Founded in 1979 by a group of committed civic leaders, Merrimack Repertory Theatre’s mission is “to advance the cause of human understanding by creating theatrical productions at the highest level of artistic excellence and making them affordable to the broadest possible community.” Merrimack Rep’s unique artistic vision is shaped by a passion for excellence and a profound commitment to its community. It strives to enhance the community’s quality of life while contributing to its economic strength, measuring success by the depth of the company’s artistic and social contribution to the region.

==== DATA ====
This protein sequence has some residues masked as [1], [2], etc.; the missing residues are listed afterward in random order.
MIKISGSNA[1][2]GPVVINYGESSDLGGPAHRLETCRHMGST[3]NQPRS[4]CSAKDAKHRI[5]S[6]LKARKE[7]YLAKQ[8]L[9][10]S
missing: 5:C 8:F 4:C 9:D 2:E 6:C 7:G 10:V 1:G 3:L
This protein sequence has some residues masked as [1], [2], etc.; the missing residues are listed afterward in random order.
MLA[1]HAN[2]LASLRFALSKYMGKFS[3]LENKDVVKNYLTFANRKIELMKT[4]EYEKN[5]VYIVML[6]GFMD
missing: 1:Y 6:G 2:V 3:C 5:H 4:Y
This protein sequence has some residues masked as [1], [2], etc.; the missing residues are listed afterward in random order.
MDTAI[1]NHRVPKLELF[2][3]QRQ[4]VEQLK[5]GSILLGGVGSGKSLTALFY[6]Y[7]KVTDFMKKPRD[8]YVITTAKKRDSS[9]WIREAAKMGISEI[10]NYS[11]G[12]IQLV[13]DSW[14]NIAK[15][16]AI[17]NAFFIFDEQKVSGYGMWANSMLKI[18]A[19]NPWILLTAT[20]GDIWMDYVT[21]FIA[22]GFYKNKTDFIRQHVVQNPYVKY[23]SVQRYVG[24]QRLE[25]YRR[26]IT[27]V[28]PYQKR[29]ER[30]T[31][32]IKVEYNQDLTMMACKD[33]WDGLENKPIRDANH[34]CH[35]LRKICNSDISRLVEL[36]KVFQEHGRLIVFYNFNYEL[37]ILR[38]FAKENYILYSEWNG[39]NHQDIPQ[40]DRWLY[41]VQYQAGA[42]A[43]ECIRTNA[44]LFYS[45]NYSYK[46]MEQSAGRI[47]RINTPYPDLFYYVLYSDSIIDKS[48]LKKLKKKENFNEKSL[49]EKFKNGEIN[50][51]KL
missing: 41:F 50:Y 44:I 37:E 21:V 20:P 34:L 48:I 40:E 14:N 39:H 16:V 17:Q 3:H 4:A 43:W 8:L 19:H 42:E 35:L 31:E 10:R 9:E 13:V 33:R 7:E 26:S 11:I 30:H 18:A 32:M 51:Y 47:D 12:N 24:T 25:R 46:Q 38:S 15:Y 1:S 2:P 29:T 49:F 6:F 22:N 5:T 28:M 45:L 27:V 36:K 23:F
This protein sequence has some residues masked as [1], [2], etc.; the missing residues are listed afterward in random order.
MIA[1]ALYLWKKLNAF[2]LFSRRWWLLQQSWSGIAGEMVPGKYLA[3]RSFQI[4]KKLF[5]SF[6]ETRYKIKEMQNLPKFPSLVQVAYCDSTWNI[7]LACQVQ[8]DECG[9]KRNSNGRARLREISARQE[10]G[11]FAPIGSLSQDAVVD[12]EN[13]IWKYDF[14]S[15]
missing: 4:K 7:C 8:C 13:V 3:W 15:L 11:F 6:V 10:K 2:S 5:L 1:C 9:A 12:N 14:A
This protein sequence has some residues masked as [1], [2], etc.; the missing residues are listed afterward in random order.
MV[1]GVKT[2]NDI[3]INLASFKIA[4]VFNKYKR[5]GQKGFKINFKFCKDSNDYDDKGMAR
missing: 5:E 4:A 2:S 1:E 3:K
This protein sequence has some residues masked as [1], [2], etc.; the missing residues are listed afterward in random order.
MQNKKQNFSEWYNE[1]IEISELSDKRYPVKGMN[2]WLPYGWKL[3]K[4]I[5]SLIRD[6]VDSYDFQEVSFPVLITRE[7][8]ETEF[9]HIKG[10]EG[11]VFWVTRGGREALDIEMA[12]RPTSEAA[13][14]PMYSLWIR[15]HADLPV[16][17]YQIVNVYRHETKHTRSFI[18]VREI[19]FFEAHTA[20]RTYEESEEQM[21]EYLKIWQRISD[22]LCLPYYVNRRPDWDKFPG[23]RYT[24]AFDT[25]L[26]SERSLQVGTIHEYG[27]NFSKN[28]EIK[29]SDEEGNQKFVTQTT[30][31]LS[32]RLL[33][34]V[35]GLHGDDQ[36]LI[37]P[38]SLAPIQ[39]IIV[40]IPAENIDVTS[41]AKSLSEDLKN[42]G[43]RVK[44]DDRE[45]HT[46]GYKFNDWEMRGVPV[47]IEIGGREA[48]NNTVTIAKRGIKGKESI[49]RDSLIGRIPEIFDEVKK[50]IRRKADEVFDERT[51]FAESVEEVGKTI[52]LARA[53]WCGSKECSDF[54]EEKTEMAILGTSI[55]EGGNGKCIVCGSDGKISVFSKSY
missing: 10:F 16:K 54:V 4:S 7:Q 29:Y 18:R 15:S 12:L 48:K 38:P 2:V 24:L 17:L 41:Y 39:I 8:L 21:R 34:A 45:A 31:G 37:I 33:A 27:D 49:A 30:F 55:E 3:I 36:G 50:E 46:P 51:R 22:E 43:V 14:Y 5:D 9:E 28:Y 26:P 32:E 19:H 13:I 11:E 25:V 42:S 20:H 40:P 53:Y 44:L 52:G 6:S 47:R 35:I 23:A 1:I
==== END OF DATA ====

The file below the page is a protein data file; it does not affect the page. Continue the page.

A member of the League of Resident Theatres (LORT), MRT has received hundreds of awards and accolades, including recognition in American Theatre Magazine, The Boston Globe, Boston Magazine and The New York Times for artistic excellence and its contribution to the community. MRT’s history comprises more than 210 productions including 16 world premieres and 34 regional premieres, contributing significantly to the canon of the American theater and bringing new plays to audiences throughout New England. Merrimack Repertory Theatre’s 2012-2013 season is sponsored by LowellBank. Merrimack Repertory Theatre is funded in part by the Massachusetts Cultural Council. For details on MRT’s season information, show times, tickets, directions or to request a brochure, visit or call 978-654-4MRT (4678).